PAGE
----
The Certified Public Accountant designation is one of the most sought-after designations in the accounting profession. To be certified, you must fulfill many requirements and pass both an exam and ethics review by your state board of accountancy. Here are five steps to help you become a CPA in 2021
Fulfill the Specific Educational Requirements
CPA candidates must complete the specific educational requirements as stipulated by their state. Every state has different educational requirements. You must check and verify the CPA licensing requirements in your state. But, most state boards need you to get a bachelor’s degree before sitting for a CPA exam.
Generally, the degree must be in business or accounting and must contain at least the core set of coursework. In most states, CPA candidates must have at least 30 credit hours of a business-related course, like business law, finance, or management. They must also have at least 24 college credit hours in taxation, auditing, and accounting education. Other states need CPA candidates to sit for 150 semester hours for the CPA exam.
Apply and Prepare for the CPA Exam
The CPA exam application process is quite lengthy and complicated. Candidates must get their educational requirements verified by their state board of accountancy. Take note that you can only apply for the CPA exam in one state at a time. Once verified, you can now proceed to formally apply for the exams.
Upon the acceptance of your application by the state board, you will get the Authorization to Test and the Notice to Schedule. The ATT allows candidates to decide on the section of the CPA exam they wish to sit for. It is only valid for 90 days.
Upon making a choice, proceed to log in to the NASBA site and pay the fee. Upon successful receipt of the fee, NASBA issues a Notice to Schedule. This schedule enables you to schedule the exam date within six months.
It is advisable to start studying for your CPA exam before applying for it. Choosing the right cpa exam preparation course is key to passing your CPA exam. The right course will ensure that you pass all four sections on your first try. The wrong one will waste a lot of your time to fail in the end. Pick a CPA review course that suits your study schedule, learning style, and budget.
Pass the CPA exam
Passing the CPA exam means scoring at least 75 on a scale of 1-99. You must pass all four sections of your CPA exam within 18 months from when you passed the first section of the exam. Given that there are four test windows every year, CPA candidates can take all the sections at once per every testing window. Although it is not advisable to over-schedule all the sections in the same window as it can be too overwhelming.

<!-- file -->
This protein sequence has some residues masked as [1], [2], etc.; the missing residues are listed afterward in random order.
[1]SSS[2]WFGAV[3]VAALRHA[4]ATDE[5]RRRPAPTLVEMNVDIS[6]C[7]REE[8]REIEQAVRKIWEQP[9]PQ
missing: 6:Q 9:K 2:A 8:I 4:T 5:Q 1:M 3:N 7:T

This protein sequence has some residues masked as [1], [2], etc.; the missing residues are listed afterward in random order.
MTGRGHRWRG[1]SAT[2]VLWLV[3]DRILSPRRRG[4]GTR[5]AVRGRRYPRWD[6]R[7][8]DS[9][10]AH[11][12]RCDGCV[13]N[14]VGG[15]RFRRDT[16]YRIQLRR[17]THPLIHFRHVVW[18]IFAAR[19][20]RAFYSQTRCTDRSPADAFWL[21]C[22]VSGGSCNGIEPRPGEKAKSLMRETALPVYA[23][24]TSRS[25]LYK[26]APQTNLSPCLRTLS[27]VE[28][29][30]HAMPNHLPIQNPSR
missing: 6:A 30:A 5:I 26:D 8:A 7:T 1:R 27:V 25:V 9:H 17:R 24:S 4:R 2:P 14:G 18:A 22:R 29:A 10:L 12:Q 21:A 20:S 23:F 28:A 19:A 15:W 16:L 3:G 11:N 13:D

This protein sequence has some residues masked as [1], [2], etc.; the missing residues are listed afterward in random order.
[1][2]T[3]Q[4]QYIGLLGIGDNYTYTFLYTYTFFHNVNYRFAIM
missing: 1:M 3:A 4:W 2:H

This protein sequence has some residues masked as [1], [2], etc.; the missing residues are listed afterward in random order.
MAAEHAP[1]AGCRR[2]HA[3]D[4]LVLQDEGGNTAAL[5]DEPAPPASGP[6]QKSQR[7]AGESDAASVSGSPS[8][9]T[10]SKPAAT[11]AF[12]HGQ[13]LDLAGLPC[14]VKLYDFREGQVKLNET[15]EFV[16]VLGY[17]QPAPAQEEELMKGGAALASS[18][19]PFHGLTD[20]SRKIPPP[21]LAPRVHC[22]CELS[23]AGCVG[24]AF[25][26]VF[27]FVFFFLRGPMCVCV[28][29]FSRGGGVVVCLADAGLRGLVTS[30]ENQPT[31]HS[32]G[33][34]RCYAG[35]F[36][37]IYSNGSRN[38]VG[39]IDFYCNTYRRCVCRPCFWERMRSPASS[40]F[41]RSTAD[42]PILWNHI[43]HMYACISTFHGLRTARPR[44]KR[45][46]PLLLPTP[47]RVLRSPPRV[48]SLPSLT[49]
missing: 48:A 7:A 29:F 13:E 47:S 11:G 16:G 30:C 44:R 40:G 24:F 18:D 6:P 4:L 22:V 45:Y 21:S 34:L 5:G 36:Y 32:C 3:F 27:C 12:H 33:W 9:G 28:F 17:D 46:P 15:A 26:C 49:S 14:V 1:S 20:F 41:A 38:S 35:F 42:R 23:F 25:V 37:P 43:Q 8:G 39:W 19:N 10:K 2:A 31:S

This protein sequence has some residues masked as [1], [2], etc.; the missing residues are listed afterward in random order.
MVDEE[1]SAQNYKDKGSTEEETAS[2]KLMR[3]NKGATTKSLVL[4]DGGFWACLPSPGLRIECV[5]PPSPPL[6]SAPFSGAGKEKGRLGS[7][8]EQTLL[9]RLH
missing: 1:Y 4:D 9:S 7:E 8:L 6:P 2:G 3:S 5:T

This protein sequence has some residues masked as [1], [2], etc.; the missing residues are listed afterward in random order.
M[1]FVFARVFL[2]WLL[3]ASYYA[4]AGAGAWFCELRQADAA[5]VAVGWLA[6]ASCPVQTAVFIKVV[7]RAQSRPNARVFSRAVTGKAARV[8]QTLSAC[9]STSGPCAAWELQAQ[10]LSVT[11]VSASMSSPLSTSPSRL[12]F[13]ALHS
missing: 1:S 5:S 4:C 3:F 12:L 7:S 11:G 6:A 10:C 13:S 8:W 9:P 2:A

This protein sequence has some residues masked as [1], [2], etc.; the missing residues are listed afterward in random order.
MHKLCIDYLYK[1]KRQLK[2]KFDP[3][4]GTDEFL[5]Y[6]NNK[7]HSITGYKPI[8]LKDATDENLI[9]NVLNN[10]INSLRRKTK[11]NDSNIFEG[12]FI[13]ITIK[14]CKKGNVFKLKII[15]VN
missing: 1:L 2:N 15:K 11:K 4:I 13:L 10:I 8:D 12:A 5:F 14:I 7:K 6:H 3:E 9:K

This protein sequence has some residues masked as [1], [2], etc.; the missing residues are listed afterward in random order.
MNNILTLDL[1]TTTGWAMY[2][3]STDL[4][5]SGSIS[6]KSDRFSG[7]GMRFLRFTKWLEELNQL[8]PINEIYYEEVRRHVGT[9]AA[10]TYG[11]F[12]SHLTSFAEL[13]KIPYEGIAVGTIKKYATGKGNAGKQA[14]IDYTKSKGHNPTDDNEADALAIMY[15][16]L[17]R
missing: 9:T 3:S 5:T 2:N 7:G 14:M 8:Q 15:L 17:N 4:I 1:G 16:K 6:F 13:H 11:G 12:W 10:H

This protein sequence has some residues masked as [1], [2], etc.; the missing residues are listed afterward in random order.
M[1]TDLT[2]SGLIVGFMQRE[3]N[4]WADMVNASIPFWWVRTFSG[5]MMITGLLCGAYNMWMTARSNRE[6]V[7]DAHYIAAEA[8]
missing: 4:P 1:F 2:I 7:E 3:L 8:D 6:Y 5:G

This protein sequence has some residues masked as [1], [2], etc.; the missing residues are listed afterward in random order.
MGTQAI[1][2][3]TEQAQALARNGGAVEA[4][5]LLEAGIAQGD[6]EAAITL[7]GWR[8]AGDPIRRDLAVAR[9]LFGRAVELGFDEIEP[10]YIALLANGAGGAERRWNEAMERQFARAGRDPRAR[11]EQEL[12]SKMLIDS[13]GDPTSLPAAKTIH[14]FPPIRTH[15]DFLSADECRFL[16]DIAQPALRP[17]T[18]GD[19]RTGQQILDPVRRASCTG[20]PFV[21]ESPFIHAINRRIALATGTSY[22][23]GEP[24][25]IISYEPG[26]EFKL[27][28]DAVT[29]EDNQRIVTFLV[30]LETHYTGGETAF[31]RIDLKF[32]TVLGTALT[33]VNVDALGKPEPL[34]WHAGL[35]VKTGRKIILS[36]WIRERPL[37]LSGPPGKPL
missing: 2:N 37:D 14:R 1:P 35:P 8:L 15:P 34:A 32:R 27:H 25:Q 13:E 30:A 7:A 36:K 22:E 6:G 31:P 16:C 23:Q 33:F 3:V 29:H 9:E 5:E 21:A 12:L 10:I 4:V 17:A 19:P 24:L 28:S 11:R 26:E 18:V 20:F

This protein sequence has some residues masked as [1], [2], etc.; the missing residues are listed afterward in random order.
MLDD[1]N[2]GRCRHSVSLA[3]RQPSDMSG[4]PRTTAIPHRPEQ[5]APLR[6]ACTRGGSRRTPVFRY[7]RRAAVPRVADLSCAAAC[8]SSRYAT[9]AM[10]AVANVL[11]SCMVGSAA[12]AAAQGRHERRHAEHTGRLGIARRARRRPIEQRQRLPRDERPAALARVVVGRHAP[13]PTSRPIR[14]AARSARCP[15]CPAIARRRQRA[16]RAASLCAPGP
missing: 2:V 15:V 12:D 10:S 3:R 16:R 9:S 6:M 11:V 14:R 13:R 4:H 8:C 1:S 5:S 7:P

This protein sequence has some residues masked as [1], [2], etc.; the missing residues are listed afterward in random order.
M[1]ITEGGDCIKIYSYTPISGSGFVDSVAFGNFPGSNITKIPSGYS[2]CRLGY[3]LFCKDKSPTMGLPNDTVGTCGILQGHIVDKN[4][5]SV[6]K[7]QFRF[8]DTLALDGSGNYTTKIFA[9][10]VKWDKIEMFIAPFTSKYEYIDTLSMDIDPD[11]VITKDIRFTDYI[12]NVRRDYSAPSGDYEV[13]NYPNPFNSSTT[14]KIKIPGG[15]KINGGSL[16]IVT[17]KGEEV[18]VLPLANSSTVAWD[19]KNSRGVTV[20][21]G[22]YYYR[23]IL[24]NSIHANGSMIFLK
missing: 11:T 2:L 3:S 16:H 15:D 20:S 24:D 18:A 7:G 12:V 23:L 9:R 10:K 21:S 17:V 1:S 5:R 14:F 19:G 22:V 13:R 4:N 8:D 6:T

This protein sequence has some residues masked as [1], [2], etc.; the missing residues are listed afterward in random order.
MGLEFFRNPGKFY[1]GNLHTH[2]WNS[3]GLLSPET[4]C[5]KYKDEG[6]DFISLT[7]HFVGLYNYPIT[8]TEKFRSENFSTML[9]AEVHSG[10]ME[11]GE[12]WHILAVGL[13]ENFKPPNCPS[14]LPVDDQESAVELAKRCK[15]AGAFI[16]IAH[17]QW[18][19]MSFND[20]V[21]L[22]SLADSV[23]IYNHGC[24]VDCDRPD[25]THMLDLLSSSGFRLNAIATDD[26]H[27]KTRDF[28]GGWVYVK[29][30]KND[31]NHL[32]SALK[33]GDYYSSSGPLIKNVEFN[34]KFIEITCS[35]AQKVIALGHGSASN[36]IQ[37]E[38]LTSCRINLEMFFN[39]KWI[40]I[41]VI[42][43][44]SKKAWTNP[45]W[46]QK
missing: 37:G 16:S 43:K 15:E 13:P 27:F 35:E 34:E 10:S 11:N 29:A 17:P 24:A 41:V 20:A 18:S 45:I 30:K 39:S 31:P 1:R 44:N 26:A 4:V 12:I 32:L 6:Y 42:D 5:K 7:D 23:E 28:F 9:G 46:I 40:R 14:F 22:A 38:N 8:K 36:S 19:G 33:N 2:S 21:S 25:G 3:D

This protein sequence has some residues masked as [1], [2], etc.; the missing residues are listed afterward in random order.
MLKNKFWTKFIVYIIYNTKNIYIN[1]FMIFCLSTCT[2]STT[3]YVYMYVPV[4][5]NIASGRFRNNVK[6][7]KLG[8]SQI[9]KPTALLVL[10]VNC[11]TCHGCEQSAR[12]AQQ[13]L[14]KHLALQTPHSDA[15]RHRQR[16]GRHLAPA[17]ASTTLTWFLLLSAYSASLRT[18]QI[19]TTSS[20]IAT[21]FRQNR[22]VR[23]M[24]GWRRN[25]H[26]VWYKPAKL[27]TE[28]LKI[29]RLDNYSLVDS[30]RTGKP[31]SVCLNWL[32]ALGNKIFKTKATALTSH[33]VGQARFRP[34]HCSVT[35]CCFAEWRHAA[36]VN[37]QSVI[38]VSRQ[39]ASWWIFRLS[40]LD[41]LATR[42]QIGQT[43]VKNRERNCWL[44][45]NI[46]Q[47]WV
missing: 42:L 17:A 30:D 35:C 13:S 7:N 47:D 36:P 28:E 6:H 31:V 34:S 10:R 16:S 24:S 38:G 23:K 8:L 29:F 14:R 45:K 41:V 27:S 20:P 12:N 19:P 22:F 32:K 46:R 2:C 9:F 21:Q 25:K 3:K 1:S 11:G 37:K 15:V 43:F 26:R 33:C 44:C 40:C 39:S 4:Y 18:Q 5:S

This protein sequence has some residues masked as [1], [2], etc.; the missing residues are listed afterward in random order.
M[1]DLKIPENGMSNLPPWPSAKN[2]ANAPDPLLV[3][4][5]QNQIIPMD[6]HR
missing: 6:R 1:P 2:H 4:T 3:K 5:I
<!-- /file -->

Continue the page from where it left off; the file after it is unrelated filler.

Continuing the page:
Many people recommend a six-week study period for each section. In turn, you can take two sections in every testing window. Take note that you cannot retake one section more than once within one testing window. So, if you fail one section once, you have to wait for the next testing window to retake it.
Pass the Ethics Exam
Once you pass all the sections of the CPA exam, you will have to take an ethics exam within two years of applying for your CPA license. But, this depends on your state board of accountancy as not all state boards need you to pass this exam. So, check with your state board to know if you have to complete this step.
The AICPA Ethics Exam is more of a take-home exam. After you sign up, you will receive an ethical textbook with the ethical obligations and responsibilities every CPA should uphold. Once you complete reading the book, you have to sit for the exam, consisting of 40 multiple-choice questions.
Gain Work Experience and Complete Your Certification
Once you pass both the CPA exam and the Ethics Exam, apply for your CPA license. Successful application of your license requires you to fulfill the work experience requirements as specified by your state board. Different states have varying work experience requirements. They range between 6 months to two years of public accounting work experience or as an accountant in the private industry. Some states also accept work experience from non-public accounting fields but at a higher work experience count.
Upon completing the required work experience, you can proceed to pay the licensure fees as provided by your state board. Then, wait for your certificate in the mail.
From the steps mentioned above, it is a long process to become a licensed CPA. But, the process is completely worthwhile. Completing these steps proves that you have the discipline, ethics, dedication, and passion required from a CPA professional. Furthermore, your license opens doors that you have never considered before. It also makes you one of the most respected professionals the world has to offer.